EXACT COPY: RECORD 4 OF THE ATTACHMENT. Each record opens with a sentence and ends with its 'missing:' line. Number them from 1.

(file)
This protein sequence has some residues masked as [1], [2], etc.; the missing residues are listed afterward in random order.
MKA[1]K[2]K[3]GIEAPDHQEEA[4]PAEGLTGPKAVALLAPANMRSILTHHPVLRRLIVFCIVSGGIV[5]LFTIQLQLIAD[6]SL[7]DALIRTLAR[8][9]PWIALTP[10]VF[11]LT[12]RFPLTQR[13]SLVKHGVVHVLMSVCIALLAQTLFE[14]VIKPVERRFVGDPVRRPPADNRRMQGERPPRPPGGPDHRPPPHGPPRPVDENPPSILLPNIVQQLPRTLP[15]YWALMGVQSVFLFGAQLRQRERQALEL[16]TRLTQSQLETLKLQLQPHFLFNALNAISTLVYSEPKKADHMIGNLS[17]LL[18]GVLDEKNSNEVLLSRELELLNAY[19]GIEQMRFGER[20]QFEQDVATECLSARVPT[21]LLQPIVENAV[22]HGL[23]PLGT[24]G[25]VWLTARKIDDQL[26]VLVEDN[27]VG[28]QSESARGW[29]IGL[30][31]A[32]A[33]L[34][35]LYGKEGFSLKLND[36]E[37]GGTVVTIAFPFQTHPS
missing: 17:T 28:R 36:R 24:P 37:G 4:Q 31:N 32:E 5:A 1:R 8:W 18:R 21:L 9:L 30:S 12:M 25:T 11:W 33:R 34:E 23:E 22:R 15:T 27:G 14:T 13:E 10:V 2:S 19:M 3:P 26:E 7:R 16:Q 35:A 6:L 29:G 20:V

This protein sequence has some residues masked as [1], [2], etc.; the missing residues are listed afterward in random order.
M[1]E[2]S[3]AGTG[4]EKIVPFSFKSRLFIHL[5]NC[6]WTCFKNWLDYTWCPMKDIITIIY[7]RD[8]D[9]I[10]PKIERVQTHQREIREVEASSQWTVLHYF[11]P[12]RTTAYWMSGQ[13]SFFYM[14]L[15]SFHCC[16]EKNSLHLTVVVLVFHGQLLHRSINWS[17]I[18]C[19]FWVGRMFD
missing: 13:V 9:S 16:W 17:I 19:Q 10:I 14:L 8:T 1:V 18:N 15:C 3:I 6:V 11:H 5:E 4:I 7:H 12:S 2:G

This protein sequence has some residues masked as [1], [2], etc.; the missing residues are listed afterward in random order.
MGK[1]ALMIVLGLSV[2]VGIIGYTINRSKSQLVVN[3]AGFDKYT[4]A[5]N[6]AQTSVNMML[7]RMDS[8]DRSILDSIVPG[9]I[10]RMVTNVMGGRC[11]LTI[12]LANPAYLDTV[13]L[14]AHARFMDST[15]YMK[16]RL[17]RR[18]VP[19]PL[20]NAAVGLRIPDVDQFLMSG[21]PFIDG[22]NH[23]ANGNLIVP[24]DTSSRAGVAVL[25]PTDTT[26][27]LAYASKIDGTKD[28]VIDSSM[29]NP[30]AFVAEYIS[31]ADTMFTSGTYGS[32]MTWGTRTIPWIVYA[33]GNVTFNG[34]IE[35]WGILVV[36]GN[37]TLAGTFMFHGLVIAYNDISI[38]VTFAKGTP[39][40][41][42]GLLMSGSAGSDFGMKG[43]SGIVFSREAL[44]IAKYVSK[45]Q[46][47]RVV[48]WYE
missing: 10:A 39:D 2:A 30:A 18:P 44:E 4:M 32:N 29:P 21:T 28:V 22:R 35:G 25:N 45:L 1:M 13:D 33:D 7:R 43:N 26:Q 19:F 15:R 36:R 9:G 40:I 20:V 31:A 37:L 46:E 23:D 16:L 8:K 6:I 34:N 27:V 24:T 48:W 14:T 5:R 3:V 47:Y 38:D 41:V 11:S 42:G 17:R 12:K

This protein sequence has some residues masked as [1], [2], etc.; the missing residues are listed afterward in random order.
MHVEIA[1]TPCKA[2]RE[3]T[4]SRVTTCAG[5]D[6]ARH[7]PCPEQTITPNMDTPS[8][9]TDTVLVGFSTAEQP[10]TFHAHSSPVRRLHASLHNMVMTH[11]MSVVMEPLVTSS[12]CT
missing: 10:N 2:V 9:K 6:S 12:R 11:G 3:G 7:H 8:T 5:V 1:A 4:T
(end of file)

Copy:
This protein sequence has some residues masked as [1], [2], etc.; the missing residues are listed afterward in random order.
MHVEIA[1]TPCKA[2]RE[3]T[4]SRVTTCAG[5]D[6]ARH[7]PCPEQTITPNMDTPS[8][9]TDTVLVGFSTAEQP[10]TFHAHSSPVRRLHASLHNMVMTH[11]MSVVMEPLVTSS[12]CT
missing: 10:N 2:V 9:K 6:S 12:R 11:G 3:G 7:H 8:T 5:V 1:A 4:T